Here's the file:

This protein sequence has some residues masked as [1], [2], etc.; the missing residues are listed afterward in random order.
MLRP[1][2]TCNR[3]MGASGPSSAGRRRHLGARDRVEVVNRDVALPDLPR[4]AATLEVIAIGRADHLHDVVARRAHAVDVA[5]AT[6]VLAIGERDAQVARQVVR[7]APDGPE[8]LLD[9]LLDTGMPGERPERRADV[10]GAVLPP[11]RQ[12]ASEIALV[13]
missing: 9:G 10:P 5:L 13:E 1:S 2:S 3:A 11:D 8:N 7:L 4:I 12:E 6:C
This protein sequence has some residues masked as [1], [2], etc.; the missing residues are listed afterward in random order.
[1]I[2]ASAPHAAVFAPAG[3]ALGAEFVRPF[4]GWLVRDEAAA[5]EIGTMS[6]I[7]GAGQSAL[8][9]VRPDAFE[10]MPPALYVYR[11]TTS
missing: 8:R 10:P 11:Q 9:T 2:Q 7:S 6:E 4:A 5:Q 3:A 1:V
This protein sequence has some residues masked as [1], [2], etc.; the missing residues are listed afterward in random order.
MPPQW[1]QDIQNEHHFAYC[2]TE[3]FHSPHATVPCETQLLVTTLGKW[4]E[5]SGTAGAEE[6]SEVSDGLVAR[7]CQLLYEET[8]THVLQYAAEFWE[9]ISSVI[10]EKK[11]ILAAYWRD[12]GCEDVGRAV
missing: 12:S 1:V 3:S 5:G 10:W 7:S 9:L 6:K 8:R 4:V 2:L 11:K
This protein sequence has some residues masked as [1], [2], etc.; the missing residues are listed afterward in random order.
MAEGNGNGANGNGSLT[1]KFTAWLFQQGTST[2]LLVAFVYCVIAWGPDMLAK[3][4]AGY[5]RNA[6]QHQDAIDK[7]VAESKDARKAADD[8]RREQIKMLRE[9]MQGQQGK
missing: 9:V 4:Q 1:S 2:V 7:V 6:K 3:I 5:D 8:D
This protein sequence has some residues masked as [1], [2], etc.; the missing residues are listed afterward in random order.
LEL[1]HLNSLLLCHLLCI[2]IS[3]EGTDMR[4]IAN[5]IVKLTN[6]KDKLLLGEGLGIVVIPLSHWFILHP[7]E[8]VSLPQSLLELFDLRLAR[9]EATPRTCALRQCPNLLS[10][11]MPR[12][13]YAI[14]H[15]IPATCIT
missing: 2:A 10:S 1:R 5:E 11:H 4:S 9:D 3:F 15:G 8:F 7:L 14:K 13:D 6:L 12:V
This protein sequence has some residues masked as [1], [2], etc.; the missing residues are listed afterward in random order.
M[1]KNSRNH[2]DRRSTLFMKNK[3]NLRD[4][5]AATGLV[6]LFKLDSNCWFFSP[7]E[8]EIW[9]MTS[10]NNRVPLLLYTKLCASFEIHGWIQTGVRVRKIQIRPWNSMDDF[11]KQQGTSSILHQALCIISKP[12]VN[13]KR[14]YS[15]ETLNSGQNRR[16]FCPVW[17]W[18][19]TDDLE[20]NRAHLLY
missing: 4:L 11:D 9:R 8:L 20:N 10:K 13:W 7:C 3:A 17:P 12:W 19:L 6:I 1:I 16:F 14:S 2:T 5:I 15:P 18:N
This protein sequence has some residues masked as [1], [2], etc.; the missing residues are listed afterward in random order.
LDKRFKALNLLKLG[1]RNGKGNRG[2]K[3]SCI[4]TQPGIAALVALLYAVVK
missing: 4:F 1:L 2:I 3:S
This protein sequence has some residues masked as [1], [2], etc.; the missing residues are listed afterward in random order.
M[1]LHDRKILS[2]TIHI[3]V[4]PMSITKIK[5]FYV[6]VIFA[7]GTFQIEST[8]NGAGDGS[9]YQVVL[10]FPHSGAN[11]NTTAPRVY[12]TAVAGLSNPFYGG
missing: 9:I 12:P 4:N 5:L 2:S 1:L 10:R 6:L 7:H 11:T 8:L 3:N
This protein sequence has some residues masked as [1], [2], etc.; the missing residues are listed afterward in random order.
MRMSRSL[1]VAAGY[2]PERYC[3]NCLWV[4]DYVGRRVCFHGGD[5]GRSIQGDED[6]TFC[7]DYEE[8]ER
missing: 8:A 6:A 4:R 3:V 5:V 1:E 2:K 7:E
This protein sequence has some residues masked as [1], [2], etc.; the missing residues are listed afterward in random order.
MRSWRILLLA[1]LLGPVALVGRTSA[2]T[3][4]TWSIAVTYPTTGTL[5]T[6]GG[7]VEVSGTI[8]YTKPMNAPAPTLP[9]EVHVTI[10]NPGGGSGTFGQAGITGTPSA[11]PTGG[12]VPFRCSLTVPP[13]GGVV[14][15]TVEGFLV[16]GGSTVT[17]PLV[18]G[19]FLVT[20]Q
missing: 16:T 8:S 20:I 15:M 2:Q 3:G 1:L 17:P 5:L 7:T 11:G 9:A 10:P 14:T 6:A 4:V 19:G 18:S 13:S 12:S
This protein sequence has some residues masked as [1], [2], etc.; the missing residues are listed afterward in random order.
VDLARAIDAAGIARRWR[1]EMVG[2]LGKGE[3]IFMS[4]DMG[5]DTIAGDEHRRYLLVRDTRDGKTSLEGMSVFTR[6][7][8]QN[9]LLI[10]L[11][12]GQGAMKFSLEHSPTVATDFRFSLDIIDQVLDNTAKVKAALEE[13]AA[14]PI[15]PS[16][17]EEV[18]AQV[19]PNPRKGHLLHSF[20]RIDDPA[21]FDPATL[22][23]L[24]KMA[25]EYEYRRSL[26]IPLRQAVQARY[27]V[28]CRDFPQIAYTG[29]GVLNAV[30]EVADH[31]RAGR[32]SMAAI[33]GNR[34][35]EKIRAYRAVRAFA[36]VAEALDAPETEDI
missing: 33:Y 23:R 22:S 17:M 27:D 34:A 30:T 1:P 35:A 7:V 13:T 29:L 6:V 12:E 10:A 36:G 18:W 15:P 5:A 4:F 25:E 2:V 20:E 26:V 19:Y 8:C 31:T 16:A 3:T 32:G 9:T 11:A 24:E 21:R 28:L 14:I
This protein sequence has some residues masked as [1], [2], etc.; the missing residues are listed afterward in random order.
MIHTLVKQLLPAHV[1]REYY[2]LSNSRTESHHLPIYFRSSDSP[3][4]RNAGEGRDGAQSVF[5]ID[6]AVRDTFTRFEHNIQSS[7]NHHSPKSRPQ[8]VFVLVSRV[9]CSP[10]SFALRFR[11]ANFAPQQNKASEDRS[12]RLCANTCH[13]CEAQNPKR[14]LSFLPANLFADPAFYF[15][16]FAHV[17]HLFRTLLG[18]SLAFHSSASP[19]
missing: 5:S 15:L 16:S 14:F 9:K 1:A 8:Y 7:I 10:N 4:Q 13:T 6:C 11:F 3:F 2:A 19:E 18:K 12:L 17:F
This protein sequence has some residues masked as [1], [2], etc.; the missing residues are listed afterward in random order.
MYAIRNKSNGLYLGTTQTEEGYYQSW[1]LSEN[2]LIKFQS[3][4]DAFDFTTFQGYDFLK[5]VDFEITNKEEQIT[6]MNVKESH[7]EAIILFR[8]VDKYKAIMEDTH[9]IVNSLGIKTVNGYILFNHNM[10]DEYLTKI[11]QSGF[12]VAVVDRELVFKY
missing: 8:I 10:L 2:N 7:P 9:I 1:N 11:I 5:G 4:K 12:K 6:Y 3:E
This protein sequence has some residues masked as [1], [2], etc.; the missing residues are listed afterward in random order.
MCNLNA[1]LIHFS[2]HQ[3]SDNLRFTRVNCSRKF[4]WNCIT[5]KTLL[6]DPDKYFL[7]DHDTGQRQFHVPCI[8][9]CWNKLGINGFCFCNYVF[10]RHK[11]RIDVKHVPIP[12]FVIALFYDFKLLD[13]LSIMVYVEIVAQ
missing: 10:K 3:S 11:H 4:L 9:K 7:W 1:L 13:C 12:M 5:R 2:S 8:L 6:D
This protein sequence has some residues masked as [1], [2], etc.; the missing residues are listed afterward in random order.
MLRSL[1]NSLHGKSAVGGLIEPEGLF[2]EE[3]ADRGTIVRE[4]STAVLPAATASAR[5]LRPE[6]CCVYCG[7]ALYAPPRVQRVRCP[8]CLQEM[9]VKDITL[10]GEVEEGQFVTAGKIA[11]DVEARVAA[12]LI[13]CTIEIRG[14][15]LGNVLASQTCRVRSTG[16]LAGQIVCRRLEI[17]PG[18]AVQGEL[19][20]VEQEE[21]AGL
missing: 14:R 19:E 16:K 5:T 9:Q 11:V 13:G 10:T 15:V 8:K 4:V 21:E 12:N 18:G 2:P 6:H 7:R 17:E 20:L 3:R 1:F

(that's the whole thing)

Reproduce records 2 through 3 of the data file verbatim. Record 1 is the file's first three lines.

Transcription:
This protein sequence has some residues masked as [1], [2], etc.; the missing residues are listed afterward in random order.
[1]I[2]ASAPHAAVFAPAG[3]ALGAEFVRPF[4]GWLVRDEAAA[5]EIGTMS[6]I[7]GAGQSAL[8][9]VRPDAFE[10]MPPALYVYR[11]TTS
missing: 8:R 10:P 11:Q 9:T 2:Q 7:S 6:E 4:A 5:Q 3:A 1:V
This protein sequence has some residues masked as [1], [2], etc.; the missing residues are listed afterward in random order.
MPPQW[1]QDIQNEHHFAYC[2]TE[3]FHSPHATVPCETQLLVTTLGKW[4]E[5]SGTAGAEE[6]SEVSDGLVAR[7]CQLLYEET[8]THVLQYAAEFWE[9]ISSVI[10]EKK[11]ILAAYWRD[12]GCEDVGRAV
missing: 12:S 1:V 3:S 5:G 10:W 7:S 9:L 6:K 8:R 4:V 2:L 11:K